I’m actually not sure what argument Yglesias is making, but I think he assumed I was focusing only on fiscal policy when I commented about Cuba’s failure being “a good illustration of the human cost of excessive government.” At least I think this is what he means, because he then tries to use Somalia as an example of limited government, solely because the government there is so dysfunctional that it is unable to maintain a working tax system.
Regardless of what he’s really trying to say, my post was about the consequences of excessive government, not just the consequences of excessive government spending. I’m not a fan of high taxes and wasteful spending, to be sure, but fiscal policy is only one of many policies that influence economic performance. Indeed, according to both Economic Freedom of the World and Index of Economic Freedom, taxes and spending are only 20 percent of a nation’s grade. So nations such as Sweden and Denmark are ranked very high because the adverse impact of their fiscal policies is more than offset by their very laissez‐faire policies in just about all other areas. Likewise, many nations in the developing world have modest fiscal burdens, but their overall scores are low because they get poor grades on variables such as monetary policy, regulation, trade, rule of law, and property rights. This video has more details.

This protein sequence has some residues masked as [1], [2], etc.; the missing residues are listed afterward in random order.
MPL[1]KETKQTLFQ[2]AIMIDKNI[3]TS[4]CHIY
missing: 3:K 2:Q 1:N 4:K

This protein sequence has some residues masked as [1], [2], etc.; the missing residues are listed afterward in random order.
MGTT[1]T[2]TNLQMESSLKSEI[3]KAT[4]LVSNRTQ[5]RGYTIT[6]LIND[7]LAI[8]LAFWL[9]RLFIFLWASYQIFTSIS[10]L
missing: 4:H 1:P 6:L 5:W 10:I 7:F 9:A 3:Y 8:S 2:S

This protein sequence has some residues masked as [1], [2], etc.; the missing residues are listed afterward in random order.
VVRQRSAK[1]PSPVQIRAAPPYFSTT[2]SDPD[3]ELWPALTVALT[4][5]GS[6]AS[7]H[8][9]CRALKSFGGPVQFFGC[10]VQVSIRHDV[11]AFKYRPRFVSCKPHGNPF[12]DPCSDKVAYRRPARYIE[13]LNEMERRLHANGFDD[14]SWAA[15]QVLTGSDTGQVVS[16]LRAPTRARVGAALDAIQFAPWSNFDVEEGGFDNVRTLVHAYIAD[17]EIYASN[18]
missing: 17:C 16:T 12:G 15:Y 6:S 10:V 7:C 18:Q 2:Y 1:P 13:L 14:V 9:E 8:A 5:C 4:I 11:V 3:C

So, yes, Cuba is an example of “the human cost of excessive government.” And so is Somalia.
Sweden and Denmark, meanwhile, are both good and bad examples. Optimists can cite them as great examples of the benefits of laissez‐faire markets. Pessimists can cite them as unfortunate examples of bloated public sectors.